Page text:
• zcl ias-ace arm [mode: 1 int]
• zcl ias-ace bypass [numZones: 1 int] [zone: * int]
• zcl ias-ace emergency
• zcl ias-ace fire
• zcl ias-ace panic
• zcl ias-ace getzm
• zcl ias-ace getzi

The following command is unique.

• zcl raw [cluster] [len] [data 0-8] [data 9-16] [data 17-24] [data 25-32]


Once devices are joined, you can start sending ZigBee ZCL commands to them.

The command info shows what server and client clusters are supported by a device.

The command:
print attr (or the shorthand version print a)
prints the attribute table that shows the cluster and attribute information. This is useful when sending read attributes commands.

To create and send a read attributes command, use:
zcl global read <clus> <attr>
send <addr> <src> <dest>
where < addr > and < attr > are in hex but other parameters are often in decimal. To determine the short address < addr > of a device to send to, use the info command and look for nodeID.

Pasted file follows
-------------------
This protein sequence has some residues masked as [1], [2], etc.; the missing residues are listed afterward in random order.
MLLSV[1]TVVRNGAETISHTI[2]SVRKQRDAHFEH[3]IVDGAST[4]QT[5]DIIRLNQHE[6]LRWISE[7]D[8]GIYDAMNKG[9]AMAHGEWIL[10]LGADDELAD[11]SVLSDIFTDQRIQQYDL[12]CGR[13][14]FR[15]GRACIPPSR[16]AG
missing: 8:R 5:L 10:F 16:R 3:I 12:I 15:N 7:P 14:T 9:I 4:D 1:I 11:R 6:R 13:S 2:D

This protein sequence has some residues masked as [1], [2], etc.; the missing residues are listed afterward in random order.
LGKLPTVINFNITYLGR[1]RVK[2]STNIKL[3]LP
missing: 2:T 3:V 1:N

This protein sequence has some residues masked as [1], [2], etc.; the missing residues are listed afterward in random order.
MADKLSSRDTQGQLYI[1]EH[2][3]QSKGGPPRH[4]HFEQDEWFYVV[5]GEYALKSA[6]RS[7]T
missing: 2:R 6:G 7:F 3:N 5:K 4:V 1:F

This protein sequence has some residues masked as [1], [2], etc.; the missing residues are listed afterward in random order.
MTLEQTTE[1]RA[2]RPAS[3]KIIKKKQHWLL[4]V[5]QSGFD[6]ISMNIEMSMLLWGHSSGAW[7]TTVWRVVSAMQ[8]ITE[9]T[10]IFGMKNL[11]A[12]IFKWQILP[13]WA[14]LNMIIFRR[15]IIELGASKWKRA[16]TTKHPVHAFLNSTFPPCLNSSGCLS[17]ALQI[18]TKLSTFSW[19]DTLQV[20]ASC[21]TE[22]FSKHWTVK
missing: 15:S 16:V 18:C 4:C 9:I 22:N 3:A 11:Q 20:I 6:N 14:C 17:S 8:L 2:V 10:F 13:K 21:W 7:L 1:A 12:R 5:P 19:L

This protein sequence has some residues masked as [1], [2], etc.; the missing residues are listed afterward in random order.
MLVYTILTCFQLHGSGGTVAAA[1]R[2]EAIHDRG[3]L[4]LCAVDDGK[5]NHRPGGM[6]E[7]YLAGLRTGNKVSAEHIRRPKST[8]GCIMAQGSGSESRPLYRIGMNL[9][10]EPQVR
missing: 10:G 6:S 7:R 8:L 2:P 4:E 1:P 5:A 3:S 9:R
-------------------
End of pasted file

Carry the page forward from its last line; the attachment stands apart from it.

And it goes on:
For instance, to create a read attributes for basic cluster (0), attribute ZCL version (0000), and send to Node ID 0xaabb:

  zcl global read 0 0000
  send 0xaabb 0 0

As another example, if the command print a shows this:

  idx clus / attr /type(len)/ rw / data
  00: 000A / 0000 / 23 (04) / WRITE / 00 01 50 05 (time)

then reading that attribute on a device with shortID/Node ID 0x5AAF is done as follows:

  zcl global read 10 0000
  send 0x5aaf 0 0

The result will be as follows:

RX len 0B, clus 0x000A (time) FC 00 seq 00 cmd 01 payload[00 00 00 23 B8 50 01 00 ]

The payload is attribute ID (0x0000), status (0x00), type (0x23), and value (0x00 01 50 B8)

ZDO Commands

If you are daring, you may even want to try manually issuing zdo bind commands to bind a switch and a light. The format is difficult and awkward, and the newer ZigBee 3.0 features tend to make manual operations like this unnecessary. Refer to online Silicon Labs documentation for more information on ZDO commands.